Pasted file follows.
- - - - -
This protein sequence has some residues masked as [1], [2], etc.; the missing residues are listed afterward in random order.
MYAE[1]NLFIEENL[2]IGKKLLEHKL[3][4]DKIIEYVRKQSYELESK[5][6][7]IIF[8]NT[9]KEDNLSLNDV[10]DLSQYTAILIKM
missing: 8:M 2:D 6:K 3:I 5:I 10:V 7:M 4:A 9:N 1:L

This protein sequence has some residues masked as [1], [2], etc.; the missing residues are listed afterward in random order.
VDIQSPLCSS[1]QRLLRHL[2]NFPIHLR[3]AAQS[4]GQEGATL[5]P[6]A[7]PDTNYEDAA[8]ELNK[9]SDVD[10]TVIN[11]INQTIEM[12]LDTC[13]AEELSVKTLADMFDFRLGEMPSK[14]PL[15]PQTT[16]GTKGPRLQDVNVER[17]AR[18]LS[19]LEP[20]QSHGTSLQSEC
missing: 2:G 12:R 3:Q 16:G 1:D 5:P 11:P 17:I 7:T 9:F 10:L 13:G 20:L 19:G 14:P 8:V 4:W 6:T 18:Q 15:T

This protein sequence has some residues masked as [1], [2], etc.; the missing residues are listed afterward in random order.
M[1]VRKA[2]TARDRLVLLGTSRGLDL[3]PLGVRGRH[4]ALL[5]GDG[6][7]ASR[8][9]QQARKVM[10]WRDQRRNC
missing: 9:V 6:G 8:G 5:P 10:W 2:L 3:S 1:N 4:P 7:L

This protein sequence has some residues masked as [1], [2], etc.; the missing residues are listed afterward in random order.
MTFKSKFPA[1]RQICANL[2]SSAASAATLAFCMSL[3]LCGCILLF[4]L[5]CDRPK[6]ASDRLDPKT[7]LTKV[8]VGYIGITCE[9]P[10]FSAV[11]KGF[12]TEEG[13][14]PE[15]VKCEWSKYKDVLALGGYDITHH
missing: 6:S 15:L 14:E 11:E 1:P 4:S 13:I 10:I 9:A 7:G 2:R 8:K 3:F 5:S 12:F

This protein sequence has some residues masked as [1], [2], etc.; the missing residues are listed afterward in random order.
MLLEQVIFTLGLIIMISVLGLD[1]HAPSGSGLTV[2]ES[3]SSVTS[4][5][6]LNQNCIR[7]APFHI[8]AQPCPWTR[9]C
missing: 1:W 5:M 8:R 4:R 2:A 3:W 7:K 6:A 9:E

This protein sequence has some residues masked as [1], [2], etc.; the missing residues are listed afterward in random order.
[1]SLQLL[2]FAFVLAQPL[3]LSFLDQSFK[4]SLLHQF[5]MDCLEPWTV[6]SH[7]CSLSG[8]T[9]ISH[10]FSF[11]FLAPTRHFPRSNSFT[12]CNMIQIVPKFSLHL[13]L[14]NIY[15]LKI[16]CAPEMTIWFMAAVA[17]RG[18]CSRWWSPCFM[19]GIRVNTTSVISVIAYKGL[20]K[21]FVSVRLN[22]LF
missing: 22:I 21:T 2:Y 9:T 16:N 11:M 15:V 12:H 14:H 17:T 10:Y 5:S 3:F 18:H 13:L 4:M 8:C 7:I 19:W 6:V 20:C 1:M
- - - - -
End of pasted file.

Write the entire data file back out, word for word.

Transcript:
This protein sequence has some residues masked as [1], [2], etc.; the missing residues are listed afterward in random order.
MYAE[1]NLFIEENL[2]IGKKLLEHKL[3][4]DKIIEYVRKQSYELESK[5][6][7]IIF[8]NT[9]KEDNLSLNDV[10]DLSQYTAILIKM
missing: 8:M 2:D 6:K 3:I 5:I 10:V 7:M 4:A 9:N 1:L

This protein sequence has some residues masked as [1], [2], etc.; the missing residues are listed afterward in random order.
VDIQSPLCSS[1]QRLLRHL[2]NFPIHLR[3]AAQS[4]GQEGATL[5]P[6]A[7]PDTNYEDAA[8]ELNK[9]SDVD[10]TVIN[11]INQTIEM[12]LDTC[13]AEELSVKTLADMFDFRLGEMPSK[14]PL[15]PQTT[16]GTKGPRLQDVNVER[17]AR[18]LS[19]LEP[20]QSHGTSLQSEC
missing: 2:G 12:R 3:Q 16:G 1:D 5:P 11:P 17:I 7:T 9:F 10:L 13:G 20:L 19:G 14:P 8:V 4:W 6:T 18:Q 15:T

This protein sequence has some residues masked as [1], [2], etc.; the missing residues are listed afterward in random order.
M[1]VRKA[2]TARDRLVLLGTSRGLDL[3]PLGVRGRH[4]ALL[5]GDG[6][7]ASR[8][9]QQARKVM[10]WRDQRRNC
missing: 9:V 6:G 8:G 5:P 10:W 2:L 3:S 1:N 4:P 7:L

This protein sequence has some residues masked as [1], [2], etc.; the missing residues are listed afterward in random order.
MTFKSKFPA[1]RQICANL[2]SSAASAATLAFCMSL[3]LCGCILLF[4]L[5]CDRPK[6]ASDRLDPKT[7]LTKV[8]VGYIGITCE[9]P[10]FSAV[11]KGF[12]TEEG[13][14]PE[15]VKCEWSKYKDVLALGGYDITHH
missing: 6:S 15:L 14:E 11:E 1:P 4:S 13:I 10:I 9:A 7:G 2:R 8:K 3:F 5:S 12:F

This protein sequence has some residues masked as [1], [2], etc.; the missing residues are listed afterward in random order.
MLLEQVIFTLGLIIMISVLGLD[1]HAPSGSGLTV[2]ES[3]SSVTS[4][5][6]LNQNCIR[7]APFHI[8]AQPCPWTR[9]C
missing: 1:W 5:M 8:R 4:R 2:A 3:W 7:K 6:A 9:E

This protein sequence has some residues masked as [1], [2], etc.; the missing residues are listed afterward in random order.
[1]SLQLL[2]FAFVLAQPL[3]LSFLDQSFK[4]SLLHQF[5]MDCLEPWTV[6]SH[7]CSLSG[8]T[9]ISH[10]FSF[11]FLAPTRHFPRSNSFT[12]CNMIQIVPKFSLHL[13]L[14]NIY[15]LKI[16]CAPEMTIWFMAAVA[17]RG[18]CSRWWSPCFM[19]GIRVNTTSVISVIAYKGL[20]K[21]FVSVRLN[22]LF
missing: 22:I 21:T 2:Y 9:T 16:N 11:M 15:V 12:H 14:H 17:T 10:Y 5:S 3:F 18:H 13:L 4:M 8:C 7:I 19:W 6:V 20:C 1:M